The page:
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    Five reasons a developer should avoid Adobe AIR

    Last week I spoke about five reasons you should develop in Adobe AIR, which got surprising amount of hits even if there were no comments. I was pleased enough with the response to write the promised second installment of my review - because every coin has three sides.

    It's javascript

    Even though I touted this as the biggest advantage of Adobe AIR it also happens to be its biggest handicap. The reason behind this is that javascript is invariably slow, no matter how fast your computer, no matter how fast Adobe's javascript implementation, it's still a scripting language - albeit compiled and will thusly run much slower than native code.

    This is of course a criticism geared towards all scripting languages, but fact remains that most desktop applications are not written in them. Why do you think things like OpenOffice and other mission critical systems are written in C++? Because it's extremely fast and efficient. There is no way of getting something like that out of javascript.

    Imperfect abstraction

    Adobe toutes AIR as a great, almost perfect, abstraction layer between operating systems that enables developers to painlessly develop for all platforms. But as I've recently found in dveloping Twitulater this is not so. One problem I've found was that on Mac the javascript implementation automatically translates http://user:pass@domain.com uri's to proper authentication and does all that's needed seamlessly, whereas on Windows (Vista) trying to access such an address produces an error.

    That was one very long debugging session before I figure that one out. The solution was telling AIR to ignore authentication and make my custom auth headers - which is dirty if you ask me. AIR should do that seamlessly and without annoying pop-ups.

    Oh and on Linux it simply doesn't work yet at all, but Adobe are working on it so I remain hopeful.

    Mitigating window managers isn't easy

    Another issue I've found is that there is no simple way to adjust your application for different window managers. You can't count on what size scrollbars will be, resizing the window is based upon outer height and width even though window decorations could be covering your content.

    This wouldn't be a problem if styling Adobe AIR appplications was done in a similar way native applications are, where you can just position the elements and the window manager takes care of the rest. Because you're constrained to html you have no access to the window manager's settings. You're as constrained as if you were developing a website.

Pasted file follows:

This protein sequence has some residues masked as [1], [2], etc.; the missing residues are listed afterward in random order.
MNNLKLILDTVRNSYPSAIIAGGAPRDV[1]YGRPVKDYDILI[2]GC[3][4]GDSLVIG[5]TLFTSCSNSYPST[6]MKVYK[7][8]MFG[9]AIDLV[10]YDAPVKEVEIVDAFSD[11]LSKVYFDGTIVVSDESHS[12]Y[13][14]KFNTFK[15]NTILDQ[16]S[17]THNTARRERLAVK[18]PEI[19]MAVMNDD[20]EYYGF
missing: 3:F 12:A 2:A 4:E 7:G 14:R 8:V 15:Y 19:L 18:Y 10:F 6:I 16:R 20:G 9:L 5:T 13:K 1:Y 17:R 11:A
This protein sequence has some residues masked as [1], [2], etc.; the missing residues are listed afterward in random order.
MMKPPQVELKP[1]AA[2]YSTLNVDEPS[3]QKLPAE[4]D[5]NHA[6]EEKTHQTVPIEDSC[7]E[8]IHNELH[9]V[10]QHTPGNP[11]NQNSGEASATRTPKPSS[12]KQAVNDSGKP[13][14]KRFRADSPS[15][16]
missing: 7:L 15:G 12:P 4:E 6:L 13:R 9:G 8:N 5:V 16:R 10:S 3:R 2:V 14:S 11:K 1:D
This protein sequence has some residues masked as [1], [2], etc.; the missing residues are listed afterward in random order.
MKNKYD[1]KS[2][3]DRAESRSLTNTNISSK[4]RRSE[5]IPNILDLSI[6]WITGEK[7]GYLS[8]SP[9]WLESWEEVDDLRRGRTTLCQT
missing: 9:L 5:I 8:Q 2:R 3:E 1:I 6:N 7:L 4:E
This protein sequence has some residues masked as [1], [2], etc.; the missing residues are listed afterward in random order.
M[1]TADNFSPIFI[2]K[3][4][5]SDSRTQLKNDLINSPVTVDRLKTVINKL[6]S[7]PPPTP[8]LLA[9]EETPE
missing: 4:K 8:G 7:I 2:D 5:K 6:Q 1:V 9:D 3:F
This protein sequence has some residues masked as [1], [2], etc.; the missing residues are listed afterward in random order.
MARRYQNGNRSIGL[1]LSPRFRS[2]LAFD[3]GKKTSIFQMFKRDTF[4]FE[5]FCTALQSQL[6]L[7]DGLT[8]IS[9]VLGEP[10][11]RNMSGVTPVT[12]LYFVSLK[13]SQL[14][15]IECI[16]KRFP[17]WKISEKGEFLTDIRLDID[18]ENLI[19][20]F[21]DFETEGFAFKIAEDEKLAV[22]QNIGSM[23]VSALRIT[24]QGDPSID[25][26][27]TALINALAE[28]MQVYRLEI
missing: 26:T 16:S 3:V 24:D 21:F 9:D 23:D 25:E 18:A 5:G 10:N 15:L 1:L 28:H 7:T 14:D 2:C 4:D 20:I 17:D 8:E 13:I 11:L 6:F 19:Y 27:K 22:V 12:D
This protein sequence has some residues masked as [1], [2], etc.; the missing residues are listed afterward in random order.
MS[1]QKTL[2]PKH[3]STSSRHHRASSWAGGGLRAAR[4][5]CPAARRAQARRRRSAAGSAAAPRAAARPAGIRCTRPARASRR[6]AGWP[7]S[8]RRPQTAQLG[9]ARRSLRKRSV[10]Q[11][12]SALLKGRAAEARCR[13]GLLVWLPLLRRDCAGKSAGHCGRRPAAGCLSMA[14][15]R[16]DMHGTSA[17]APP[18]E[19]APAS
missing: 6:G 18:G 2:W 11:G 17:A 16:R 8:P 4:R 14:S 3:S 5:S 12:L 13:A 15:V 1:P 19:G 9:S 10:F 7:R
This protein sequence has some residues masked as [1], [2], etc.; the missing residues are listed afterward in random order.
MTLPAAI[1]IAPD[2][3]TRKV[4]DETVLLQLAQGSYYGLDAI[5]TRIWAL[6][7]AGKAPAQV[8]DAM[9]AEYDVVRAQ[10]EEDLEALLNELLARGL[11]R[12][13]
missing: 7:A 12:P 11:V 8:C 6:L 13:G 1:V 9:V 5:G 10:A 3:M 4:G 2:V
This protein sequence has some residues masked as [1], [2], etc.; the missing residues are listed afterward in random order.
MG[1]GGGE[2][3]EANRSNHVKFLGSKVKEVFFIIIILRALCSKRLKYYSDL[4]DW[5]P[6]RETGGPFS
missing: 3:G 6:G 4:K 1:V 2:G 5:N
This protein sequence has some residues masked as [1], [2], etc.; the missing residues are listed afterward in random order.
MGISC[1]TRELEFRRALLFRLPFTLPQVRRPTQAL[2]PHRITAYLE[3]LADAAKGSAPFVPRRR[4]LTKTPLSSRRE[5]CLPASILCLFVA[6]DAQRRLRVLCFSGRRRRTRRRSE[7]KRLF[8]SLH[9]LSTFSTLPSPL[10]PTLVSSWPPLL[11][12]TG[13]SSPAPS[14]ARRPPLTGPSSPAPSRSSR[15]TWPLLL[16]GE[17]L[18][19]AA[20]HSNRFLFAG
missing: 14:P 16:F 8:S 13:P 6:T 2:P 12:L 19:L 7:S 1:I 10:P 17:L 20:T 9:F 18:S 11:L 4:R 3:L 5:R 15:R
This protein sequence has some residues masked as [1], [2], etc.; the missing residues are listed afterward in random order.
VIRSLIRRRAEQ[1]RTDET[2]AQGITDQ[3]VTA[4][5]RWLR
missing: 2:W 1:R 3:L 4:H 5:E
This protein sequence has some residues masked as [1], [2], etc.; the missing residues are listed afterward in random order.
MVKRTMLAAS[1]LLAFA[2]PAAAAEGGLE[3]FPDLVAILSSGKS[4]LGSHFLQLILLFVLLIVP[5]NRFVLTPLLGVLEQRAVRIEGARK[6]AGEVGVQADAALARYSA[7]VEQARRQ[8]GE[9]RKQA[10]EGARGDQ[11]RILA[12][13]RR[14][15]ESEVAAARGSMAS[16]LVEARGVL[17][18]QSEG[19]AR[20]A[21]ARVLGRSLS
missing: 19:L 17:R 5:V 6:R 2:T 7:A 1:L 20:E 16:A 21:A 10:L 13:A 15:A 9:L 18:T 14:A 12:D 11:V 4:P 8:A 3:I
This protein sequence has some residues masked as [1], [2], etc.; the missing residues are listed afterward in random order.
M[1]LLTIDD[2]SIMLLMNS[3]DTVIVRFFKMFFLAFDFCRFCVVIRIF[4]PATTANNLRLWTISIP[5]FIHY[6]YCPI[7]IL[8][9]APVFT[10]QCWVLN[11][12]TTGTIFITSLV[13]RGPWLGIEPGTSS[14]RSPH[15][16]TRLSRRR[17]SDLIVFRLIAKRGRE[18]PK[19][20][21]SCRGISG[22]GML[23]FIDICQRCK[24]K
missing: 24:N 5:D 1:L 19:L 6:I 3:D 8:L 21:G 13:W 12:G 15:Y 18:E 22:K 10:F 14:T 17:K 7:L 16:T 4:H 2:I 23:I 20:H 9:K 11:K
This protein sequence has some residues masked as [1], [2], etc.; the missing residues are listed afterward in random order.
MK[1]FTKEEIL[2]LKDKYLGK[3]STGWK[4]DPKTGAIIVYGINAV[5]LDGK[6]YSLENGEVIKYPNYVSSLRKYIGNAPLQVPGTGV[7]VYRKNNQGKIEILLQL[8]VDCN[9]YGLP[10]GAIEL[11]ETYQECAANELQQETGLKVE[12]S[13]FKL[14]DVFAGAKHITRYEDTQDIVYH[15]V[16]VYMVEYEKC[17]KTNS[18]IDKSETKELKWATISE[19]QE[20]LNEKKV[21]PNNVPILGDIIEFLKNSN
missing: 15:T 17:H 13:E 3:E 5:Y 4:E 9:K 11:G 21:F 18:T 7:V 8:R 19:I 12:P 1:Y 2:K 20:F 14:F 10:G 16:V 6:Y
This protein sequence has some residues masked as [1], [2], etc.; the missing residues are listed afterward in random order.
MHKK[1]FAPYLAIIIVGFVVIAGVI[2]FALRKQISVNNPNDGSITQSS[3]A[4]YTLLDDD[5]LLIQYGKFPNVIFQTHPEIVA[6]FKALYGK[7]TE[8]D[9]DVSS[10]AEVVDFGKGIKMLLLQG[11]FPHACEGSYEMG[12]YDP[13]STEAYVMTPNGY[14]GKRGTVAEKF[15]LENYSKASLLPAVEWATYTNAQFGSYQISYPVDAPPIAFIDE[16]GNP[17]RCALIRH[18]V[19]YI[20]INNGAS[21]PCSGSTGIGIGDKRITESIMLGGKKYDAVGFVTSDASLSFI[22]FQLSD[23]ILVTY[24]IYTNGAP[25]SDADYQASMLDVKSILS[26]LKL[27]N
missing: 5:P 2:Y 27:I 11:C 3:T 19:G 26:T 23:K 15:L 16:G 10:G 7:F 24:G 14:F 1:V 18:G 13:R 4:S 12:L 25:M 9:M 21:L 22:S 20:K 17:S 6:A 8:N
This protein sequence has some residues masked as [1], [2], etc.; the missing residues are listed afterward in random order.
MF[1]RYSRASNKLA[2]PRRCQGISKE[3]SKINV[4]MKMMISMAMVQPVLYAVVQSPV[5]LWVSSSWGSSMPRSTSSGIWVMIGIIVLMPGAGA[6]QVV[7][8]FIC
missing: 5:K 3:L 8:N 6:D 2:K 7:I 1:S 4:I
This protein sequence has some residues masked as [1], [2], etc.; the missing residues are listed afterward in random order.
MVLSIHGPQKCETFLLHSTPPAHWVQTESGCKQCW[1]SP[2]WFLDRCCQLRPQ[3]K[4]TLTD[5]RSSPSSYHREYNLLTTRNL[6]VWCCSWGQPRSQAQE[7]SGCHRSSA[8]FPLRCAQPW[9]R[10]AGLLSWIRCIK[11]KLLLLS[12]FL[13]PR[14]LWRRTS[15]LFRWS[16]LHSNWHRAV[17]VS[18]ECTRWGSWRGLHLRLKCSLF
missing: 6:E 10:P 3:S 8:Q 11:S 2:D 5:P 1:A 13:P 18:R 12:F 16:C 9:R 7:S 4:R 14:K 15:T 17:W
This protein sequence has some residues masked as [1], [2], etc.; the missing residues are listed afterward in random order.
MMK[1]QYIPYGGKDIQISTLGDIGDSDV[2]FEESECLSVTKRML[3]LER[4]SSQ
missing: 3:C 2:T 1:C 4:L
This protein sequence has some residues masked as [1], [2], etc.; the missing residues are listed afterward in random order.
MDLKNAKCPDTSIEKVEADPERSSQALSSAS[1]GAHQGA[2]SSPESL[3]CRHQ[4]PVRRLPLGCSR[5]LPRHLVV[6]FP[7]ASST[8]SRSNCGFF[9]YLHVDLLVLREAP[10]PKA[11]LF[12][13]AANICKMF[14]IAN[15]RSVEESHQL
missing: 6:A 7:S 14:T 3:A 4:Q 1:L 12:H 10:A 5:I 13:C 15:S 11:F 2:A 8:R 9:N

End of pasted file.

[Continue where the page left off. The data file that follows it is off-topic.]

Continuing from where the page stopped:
Tacky interfaces and flawed integration

    Because developing with Adobe AIR is much like creating a website a big issue crops up. You can't make your application look like the rest of what the user is seeing. Whatever you create will invariably stick out of the user's desktop like a pack of wolves amongst three sheep. If users weren't picky this, of course, woudln't be a problem at all, but as we all know users are more and more concerned with how things look and less with how they work.

    Or has it been like that all the time? Whatever it is, there are bound to be users out there who will refuse using your application just because it doesn't integrate well with their overall user experience and you, as a developer, will feel dirty for it.

    Only for widgets

    Adobe AIR is a powerful widget framework, perhaps the best I've had the pleasure of working with. But that's all it's for and everyone trying to build proper applications should opt for something a bit (or a lot) more powerful.

    Lately I've seen different kinds of important applications like Klok for time managment and some lovely thing De Monsters are making built and create on Adobe AIR. While this might be nice and lovely for the time being, I don't think it will really survive. They will hit a glass ceiling when trying to improve their product and at some point will be forced to completely remake it. In that light Adobe AIR could be seen as a great prototyping tool for important apps, but I fear many developers aren't realising that.


    Let me conclude by saying that Adobe AIR is a wonderful compromise, but it should never be confused with being anything more than a good compromise between simplicity and speed of development and functionally and user experience. You get a quicker development cycle with a shallow learning curve, but sacrifice integration and efficiency.

    Did you enjoy this article?

    Published on December 1st, 2008 in review

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